General Motors Bankruptcy and Nationalization: Exit Strategy Needed

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General Motors Bankruptcy and Nationalization: Exit Strategy Needed

May 29, 2009 5 min read Download Report
James Gattuso
James Gattuso
Former Senior Research Fellow in Regulatory Policy
James Gattuso handled regulatory and telecommunications issues for The Heritage Foundation.

Congratulations: If you are a U.S. taxpayer, you will soon be a part owner of a car company.

Under the latest reorganization plan for General Motors, Uncle Sam would take ownership of 72.5 percent of the troubled automaker while providing an additional $30 billion in funds to the company.

The proposed deal would give Washington controlling ownership of a major industrial corporation for the first time since Conrail railroad was sold in 1986. And, along with the pending acquisition of a minority stake in Chrysler, it would represent the first time the U.S. has ever owned an automaker--joining China and several European governments in that club. It is a road less traveled, for good reason, and one America needs to exit.

Government-Directed Bankruptcy

The reorganization plan was filed by the government with the Securities and Exchange Commission on Thursday.[1] At the same time, bankruptcy proceedings for the much smaller Chrysler Corporation are being wound up.

Of course, bankruptcy itself is not necessarily bad news; the process is often the only way for troubled firms to reorganize themselves. The process for General Motors, however--as has that of Chrysler--is to be a government-directed and politically dominated affair, funded largely by tax dollars and creating firms controlled by Washington.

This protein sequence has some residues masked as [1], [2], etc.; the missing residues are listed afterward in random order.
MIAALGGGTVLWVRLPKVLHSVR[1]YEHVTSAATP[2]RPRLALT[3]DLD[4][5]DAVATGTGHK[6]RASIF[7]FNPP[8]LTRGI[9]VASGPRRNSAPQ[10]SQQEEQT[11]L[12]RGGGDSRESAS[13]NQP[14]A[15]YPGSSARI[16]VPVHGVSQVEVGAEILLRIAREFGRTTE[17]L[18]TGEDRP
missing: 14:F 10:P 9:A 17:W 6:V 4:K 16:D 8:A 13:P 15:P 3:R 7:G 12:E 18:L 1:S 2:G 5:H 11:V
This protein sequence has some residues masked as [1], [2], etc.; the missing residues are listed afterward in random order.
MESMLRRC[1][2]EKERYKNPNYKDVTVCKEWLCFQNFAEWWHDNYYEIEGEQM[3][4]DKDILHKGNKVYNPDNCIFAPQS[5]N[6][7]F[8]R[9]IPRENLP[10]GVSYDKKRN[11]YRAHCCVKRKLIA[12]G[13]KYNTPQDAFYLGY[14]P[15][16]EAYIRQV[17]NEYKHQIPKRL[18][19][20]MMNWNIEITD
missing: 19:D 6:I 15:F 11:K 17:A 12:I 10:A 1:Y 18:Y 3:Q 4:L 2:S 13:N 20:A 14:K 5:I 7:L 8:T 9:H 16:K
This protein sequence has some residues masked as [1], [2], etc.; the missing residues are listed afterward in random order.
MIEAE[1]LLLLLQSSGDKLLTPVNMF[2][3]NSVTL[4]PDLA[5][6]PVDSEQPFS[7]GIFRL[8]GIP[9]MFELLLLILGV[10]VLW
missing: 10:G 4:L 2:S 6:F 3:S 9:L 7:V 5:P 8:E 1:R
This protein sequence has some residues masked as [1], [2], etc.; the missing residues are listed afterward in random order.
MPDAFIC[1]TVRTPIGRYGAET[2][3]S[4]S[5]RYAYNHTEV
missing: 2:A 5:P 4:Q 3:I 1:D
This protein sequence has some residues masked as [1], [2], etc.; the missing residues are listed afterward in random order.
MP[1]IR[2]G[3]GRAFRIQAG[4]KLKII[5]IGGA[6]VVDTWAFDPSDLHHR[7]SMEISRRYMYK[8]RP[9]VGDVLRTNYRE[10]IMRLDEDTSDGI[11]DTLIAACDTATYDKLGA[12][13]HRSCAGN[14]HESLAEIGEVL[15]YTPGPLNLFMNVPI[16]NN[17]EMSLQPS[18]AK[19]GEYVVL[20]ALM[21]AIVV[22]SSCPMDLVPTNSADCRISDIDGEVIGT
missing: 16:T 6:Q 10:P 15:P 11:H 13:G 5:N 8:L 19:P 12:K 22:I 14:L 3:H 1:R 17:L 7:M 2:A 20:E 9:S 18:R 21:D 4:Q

The short drive to bankruptcy and nationalization for Detroit began last December, when GM and Chrysler first accepted bailout money from the government. Both firms were required, as a condition of aid, to prepare detailed plans to return to viability. In March, those plans were flatly rejected by the White House, which (correctly) found the changes being proposed far from sufficient to resolve the problems of the firms.

From that moment on, Washington took over the driver's seat for both firms. To emphasize the point, President Obama took the unusual step of effectively, and unceremoniously, firing GM's chief executive officer Rick Wagoner and half the GM board.

Washington Calling the Shots

Since that time, the federal government has been calling the shots for both automakers. Tellingly, the reorganization plan Chrysler took into bankruptcy was announced not from the firm's Detroit HQ or a courthouse, but from the White House. And creditors who opposed that deal, pointing out that they would get a mere fraction of what the United Autoworkers Union (UAW) would get for its claims, were personally lambasted by the President for their failure to pursue what White House spokesman Robert Gibbs called the "common good."[2] Thanks to government pressure--and billions in additional taxpayer funds--Chrysler is soon expected to emerge from bankruptcy with ownership shared among Italian carmaker Fiat, the UAW, and the federal government.[3]

Now it is GM's turn in court, with a filing expected by June 1. As outlined in the government's SEC filing, current GM bondholders will be offered 10 percent of the firm's stock plus warrants for an additional 15 percent, in return for their $27 billion in claims. The UAW, by contrast--which is owed some $10 billion by GM for health coverage claims--will receive 17.5 percent of the stock, plus another 2.5 percent in warrants and $6.5 billion in preferred shares.

This favoring of the politically influential UAW has led many creditors to oppose the deal. If creditors are not pressured (as were Chrysler creditors) to accept the offer, the issue goes to court, to be decided by a bankruptcy judge.

These relatively small ownership shares, however, will be dwarfed by the 72.5 percent stake to be grabbed by Washington. This stake will come at a cost to the taxpayer: at least $30 billion in additional loans to be provided to GM, on top of nearly $20 billion already lent. (Of this, $8 billion will remain as loans to be repaid.)